The Moscow region is situated between the Volga and Oka rivers, in the central part of the Eastern European plain. This territory was settled in the 10th century by the
Vitiches, a Slavic tribe. In the 12th century the lands became a part of the Vladimir-Suzdal princedom.

The Moscow region is a historically formed centre of Russia's economic and cultural life.
20 percent of all scientific organisations in Russia are located in the Moscow region.
Korolev, Dubna, Protvino, Zhukovsky, Krasnoarmeysk, Dmitrov, Belozersk, Sergiev-Posad, Chernogolovka, Khimki, Reutov, Fryazino, Pushchino; this list of scientific centres of the Moscow region that are of national importance is far from being complete. 

Moscow region is one of the oldest industrial regions of Russia: the first factories appeared here in the 18th century and heavy industry and metalwork dominate. The oldest and one of the leading industries – textiles – is active: cotton, wool and silk cloth is made in the region, which comprises 20% of all cotton and wool production in Russia.
The Moscow transportation networks are the largest in Russia. They include 12 railway stations and 5 airports. 10 highways fan out from the capital in all directions. Moscow is a large river port - the Moscow and Oka rivers connect to five seas via the Moscow canal.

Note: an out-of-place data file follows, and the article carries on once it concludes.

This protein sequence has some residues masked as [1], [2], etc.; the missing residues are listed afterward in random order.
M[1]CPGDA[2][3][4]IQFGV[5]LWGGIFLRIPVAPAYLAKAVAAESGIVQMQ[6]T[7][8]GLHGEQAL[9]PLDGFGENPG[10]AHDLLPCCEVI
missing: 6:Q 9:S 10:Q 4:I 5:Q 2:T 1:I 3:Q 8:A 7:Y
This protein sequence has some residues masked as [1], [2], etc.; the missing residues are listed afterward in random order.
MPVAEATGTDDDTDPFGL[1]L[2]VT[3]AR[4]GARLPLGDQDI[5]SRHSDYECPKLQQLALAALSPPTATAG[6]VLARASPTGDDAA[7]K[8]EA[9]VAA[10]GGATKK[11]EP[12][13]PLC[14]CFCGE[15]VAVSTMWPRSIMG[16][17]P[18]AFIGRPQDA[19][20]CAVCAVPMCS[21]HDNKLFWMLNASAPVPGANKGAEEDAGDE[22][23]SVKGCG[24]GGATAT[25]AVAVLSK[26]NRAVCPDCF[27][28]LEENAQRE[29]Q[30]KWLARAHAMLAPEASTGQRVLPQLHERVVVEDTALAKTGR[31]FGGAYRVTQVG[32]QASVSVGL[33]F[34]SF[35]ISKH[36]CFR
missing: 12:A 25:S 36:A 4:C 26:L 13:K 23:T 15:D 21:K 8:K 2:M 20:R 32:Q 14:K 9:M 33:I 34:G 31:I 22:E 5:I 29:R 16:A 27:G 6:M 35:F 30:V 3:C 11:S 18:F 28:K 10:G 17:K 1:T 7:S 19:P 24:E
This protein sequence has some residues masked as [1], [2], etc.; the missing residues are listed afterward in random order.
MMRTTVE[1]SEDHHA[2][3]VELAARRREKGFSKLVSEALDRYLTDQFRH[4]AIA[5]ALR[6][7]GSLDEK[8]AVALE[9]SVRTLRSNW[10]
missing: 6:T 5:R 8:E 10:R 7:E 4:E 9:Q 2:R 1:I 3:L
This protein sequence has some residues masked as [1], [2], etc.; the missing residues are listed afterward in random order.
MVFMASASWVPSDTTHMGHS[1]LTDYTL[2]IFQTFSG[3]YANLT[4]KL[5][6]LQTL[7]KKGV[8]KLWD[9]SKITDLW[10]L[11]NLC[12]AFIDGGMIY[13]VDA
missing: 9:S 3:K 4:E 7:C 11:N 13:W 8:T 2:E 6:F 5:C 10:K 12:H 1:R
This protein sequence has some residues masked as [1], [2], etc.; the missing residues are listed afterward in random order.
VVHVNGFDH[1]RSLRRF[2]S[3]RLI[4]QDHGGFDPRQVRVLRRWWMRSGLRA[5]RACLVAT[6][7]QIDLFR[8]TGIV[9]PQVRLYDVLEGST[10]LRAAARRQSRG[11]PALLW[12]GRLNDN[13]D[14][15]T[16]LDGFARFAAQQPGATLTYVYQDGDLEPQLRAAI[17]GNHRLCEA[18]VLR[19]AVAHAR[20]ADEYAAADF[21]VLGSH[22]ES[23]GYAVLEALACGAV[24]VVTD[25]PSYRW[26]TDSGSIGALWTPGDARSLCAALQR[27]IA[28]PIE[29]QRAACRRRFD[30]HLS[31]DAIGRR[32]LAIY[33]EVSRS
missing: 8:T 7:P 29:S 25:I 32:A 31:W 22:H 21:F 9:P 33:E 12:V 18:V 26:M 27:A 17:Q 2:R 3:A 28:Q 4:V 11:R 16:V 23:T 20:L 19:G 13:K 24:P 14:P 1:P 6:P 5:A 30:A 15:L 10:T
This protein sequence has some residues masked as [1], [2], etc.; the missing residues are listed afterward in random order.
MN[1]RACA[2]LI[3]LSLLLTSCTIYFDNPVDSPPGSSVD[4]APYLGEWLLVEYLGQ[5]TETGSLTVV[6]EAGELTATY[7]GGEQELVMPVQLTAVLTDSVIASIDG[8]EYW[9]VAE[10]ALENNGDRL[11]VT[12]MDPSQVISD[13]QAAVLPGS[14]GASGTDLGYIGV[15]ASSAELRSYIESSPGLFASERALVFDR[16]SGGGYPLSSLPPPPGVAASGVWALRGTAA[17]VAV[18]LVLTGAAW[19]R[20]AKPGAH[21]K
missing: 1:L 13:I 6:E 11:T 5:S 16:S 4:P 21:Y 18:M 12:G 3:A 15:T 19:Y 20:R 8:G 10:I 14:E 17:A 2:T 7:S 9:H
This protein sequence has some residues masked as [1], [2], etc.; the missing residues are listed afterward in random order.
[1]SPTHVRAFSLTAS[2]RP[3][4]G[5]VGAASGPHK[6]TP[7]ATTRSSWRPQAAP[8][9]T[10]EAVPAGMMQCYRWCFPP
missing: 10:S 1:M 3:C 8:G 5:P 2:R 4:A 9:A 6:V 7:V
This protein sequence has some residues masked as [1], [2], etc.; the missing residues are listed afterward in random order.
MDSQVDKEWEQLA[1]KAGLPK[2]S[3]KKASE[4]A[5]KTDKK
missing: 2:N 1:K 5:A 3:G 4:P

The Moscow region is rich in architectural, historic and cultural monuments of national and global importance. They are associated with the names of many famous Russian artists, composers, poets, writers, actors, military leaders, public and political men.

Currently, there are 1,099 churches and 27 manasteries open in the region.  896 temples and chapels are declared to be historic and cultural monuments. Along with the restoration of temples that were destroyed in past decades, new churches are constantly being built throughout the region.

The rich historical heritage has become the object of numerous guided tours throughout the region.